Variables, printing, & types#

Creating variables#

To create a variable, simply write the variable name of your choosing, followed by its definition (using =).

Here we create the variable num_companies which contains an integer, and avg_assets which contains a float (i.e., decimal).

num_companies = 3
avg_assets = 19.1

How to name your variables#

You can name your variables whatever you would like. However, it it not a good idea to name your variables with all uppercase letters, e.g., PRICE. There are situations where this could be problematic so try to avoid it.

You also cannot have spaces in your variable names. Most people create variables with lowercase letters, and use underscores instead of spaces, e.g., interest_rate.

Basic print statements#

You can print out the value of any variable you create by using the print() function.

print(num_companies)
print(avg_assets)
3
19.1

You can also print many things at once if you separate them with commas:

print(num_companies, avg_assets)
3 19.1

Data types#

Variables can also contain strings. A string is just a group of characters. The string must be wrapped in either single or double quotes — ' or ". It does not matter unless the string itself contains a quote character (e.g., McDonald's).

company1 = 'Microsoft'
company2 = 'Apple'

# notice the use of quotes here
company3 = "McDonald's"

If you have a long string that spans multiple lines, you can store it in a variable by wrapping the text in ''' like this:

my_long_string = '''this is my long string
that spans multiple lines
it just keeps going'''

print(my_long_string)
this is my long string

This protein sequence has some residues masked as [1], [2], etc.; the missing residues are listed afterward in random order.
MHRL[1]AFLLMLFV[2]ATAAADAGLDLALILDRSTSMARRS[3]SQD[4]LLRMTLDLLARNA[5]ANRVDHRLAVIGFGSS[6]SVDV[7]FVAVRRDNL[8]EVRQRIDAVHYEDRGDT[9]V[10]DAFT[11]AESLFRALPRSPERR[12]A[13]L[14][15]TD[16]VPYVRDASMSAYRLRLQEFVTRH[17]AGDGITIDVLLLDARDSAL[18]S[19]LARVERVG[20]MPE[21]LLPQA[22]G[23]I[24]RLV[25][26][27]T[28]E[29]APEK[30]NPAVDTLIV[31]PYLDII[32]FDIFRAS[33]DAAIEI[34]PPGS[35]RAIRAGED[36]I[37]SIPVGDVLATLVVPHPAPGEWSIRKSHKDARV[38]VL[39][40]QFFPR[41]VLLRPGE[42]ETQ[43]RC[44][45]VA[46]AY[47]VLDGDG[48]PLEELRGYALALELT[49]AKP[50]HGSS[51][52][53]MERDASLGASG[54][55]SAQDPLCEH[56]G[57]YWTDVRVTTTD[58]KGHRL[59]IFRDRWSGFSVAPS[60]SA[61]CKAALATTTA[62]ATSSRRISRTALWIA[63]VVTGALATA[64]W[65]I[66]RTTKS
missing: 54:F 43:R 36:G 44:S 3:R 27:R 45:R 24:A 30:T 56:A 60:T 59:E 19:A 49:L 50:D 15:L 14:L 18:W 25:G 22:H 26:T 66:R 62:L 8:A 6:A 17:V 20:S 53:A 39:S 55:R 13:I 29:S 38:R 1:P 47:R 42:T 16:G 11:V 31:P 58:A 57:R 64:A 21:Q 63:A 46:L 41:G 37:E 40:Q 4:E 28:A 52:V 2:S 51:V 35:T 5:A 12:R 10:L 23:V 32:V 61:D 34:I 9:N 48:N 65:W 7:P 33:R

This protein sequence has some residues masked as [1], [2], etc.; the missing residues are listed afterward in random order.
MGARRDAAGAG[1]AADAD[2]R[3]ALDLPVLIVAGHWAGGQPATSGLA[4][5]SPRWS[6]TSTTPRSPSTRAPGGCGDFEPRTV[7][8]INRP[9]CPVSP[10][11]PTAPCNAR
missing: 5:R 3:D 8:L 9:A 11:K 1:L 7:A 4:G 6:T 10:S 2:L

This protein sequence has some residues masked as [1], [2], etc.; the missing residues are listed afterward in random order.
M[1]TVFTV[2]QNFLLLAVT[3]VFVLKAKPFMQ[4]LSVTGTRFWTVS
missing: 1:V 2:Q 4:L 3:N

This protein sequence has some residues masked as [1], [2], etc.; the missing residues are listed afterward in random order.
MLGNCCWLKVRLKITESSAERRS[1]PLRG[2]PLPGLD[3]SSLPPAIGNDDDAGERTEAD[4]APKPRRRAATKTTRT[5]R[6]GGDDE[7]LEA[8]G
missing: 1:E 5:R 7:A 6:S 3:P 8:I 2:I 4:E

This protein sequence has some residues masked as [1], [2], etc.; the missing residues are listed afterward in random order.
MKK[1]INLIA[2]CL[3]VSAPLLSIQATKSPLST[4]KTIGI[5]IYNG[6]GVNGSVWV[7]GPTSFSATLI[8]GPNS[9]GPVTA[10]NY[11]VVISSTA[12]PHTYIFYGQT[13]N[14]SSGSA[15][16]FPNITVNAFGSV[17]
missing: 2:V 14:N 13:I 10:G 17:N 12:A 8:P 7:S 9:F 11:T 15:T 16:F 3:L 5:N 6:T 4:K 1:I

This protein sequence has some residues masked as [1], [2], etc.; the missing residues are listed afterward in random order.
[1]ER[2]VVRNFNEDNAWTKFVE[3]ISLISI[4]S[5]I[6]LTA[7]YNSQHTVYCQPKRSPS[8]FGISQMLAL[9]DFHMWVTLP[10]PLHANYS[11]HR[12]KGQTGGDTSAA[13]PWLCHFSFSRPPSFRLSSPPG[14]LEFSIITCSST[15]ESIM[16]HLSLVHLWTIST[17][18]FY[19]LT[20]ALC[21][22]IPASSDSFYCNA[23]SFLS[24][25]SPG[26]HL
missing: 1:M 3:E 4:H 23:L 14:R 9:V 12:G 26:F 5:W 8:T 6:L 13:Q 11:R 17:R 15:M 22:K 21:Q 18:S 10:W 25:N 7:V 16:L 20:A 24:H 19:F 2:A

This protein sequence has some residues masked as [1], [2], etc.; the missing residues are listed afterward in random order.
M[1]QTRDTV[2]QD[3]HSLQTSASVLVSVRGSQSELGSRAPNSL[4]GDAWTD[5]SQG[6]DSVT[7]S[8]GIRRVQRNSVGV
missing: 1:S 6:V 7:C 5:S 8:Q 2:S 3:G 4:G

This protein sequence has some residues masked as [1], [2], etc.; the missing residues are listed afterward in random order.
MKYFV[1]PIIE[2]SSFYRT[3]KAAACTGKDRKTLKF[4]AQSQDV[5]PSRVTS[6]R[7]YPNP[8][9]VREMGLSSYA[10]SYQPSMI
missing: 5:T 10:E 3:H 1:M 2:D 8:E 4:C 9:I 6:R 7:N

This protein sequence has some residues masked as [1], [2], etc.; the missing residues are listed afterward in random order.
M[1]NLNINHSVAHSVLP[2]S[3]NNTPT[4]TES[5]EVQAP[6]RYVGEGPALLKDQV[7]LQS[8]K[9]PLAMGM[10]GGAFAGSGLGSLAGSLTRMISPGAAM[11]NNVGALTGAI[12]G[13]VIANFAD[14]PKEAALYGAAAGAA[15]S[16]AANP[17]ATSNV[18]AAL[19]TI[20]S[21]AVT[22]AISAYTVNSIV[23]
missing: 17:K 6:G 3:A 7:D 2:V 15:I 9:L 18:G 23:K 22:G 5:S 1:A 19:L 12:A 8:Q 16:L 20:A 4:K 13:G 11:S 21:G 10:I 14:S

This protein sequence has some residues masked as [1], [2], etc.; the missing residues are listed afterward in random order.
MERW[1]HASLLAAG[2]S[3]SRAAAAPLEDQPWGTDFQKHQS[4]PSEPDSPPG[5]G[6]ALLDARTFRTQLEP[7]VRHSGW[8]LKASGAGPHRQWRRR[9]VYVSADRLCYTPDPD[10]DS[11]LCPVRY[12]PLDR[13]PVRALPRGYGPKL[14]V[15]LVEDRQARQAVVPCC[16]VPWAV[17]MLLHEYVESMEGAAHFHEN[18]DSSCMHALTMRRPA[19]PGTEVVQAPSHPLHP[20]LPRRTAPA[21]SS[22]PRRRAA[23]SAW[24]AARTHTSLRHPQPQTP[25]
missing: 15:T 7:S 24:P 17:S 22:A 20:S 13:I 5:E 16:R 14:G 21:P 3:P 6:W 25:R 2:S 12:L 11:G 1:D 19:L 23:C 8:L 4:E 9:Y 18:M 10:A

that spans multiple lines
it just keeps going

Boolean variables can be either True or False (capitalization matters here).

industry_tech = True
industry_retail = False

Note: industry_tech = true would not work since true is not capitalized. See the error below.

industry_tech = true
---------------------------------------------------------------------------
NameError                                 Traceback (most recent call last)
Cell In [7], line 1
----> 1 industry_tech = true

NameError: name 'true' is not defined

Now let’s print out a couple of statements using our string and boolean variables.

print('The first company is', company1)
print('Second company:', company2)
print('Is it a tech company?', industry_tech)
The first company is Microsoft
Second company: Apple
Is it a tech company? True

You can identify the variable type with the type() function.

print( type(company1) )
print( type(industry_retail) )
print( type(avg_assets) )
<class 'str'>
<class 'bool'>
<class 'float'>

Advanced printing — f strings#

f strings allow you to plug variables into strings.
Simply put an f in front of the first quote.
Variables must be wrapped in curly braces.
For example:

print( f'{company1} is one of the {num_companies} companies.' )
Microsoft is one of the 3 companies.

If the variable is numeric, you can format it in the string.
For example, the following will print out the variable with a “fixed” two decimal places.

pi_approx = 3.14159
print(f'Pi is about {pi_approx:.2f}')
Pi is about 3.14

You can also include commas in the large numbers.

big_num = 1234567.8999123
print(f'The big num is {big_num:,}')

# combine commas and a fixed number of decimals
print(f'The big num is {big_num:,.1f}')
The big num is 1,234,567.8999123
The big num is 1,234,567.9

And use it for percentages.

rate_of_return = 0.0489263
print(f'Return = {rate_of_return:.2%}')
Return = 4.89%

To “print” or not#

In many cases we can just type the name of our variable and it will display:

company1
'Microsoft'

This works fine if we are only interested in one variable at a time. But notice the difference here:

company1
company2
company3
"McDonald's"
print(company1)
print(company2)
print(company3)
Microsoft
Apple
McDonald's

Without the print() function, only the last variable was displayed. If you want to display multiple things, or display them in a formatted way, then you should use print(). Otherwise just typing the name of the variable is probably fine.

Another example that highlights the difference in output:

my_long_string = '''this is my long string
that spans multiple lines
it just keeps going'''

my_long_string
'this is my long string\nthat spans multiple lines\nit just keeps going'

Here, \n is how newline characters are stored in a string.

print(my_long_string)
this is my long string
that spans multiple lines
it just keeps going